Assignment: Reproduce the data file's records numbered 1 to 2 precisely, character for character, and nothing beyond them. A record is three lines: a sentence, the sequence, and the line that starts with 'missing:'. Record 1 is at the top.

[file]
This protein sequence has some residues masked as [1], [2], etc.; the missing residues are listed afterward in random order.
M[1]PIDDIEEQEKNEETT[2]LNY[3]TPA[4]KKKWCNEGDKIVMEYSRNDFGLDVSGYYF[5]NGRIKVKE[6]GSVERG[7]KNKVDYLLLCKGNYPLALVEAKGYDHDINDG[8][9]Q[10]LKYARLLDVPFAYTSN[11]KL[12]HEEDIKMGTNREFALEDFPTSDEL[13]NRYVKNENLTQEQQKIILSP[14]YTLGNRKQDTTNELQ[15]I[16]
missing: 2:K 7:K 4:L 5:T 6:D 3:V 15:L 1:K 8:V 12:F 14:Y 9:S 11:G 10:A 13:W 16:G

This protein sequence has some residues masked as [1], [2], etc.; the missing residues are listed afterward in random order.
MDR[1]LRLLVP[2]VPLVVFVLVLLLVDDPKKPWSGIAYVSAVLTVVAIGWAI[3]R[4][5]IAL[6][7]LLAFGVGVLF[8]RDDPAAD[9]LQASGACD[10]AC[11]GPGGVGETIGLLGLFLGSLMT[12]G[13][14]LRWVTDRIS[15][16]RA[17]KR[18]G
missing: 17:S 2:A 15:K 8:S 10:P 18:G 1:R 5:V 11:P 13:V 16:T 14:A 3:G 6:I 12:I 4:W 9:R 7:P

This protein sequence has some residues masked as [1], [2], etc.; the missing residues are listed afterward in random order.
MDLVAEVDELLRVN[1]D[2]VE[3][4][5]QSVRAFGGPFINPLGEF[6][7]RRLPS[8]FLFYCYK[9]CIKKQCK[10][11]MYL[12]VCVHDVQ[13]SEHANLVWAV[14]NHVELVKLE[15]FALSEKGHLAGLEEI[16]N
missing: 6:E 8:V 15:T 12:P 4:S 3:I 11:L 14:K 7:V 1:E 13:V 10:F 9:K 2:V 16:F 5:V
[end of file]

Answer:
This protein sequence has some residues masked as [1], [2], etc.; the missing residues are listed afterward in random order.
M[1]PIDDIEEQEKNEETT[2]LNY[3]TPA[4]KKKWCNEGDKIVMEYSRNDFGLDVSGYYF[5]NGRIKVKE[6]GSVERG[7]KNKVDYLLLCKGNYPLALVEAKGYDHDINDG[8][9]Q[10]LKYARLLDVPFAYTSN[11]KL[12]HEEDIKMGTNREFALEDFPTSDEL[13]NRYVKNENLTQEQQKIILSP[14]YTLGNRKQDTTNELQ[15]I[16]
missing: 2:K 7:K 4:L 5:T 6:D 3:V 15:L 1:K 8:V 12:F 14:Y 9:S 11:G 10:A 13:W 16:G

This protein sequence has some residues masked as [1], [2], etc.; the missing residues are listed afterward in random order.
MDR[1]LRLLVP[2]VPLVVFVLVLLLVDDPKKPWSGIAYVSAVLTVVAIGWAI[3]R[4][5]IAL[6][7]LLAFGVGVLF[8]RDDPAAD[9]LQASGACD[10]AC[11]GPGGVGETIGLLGLFLGSLMT[12]G[13][14]LRWVTDRIS[15][16]RA[17]KR[18]G
missing: 17:S 2:A 15:K 8:S 10:P 18:G 1:R 5:V 11:P 13:V 16:T 14:A 3:G 6:I 12:I 4:W 9:R 7:P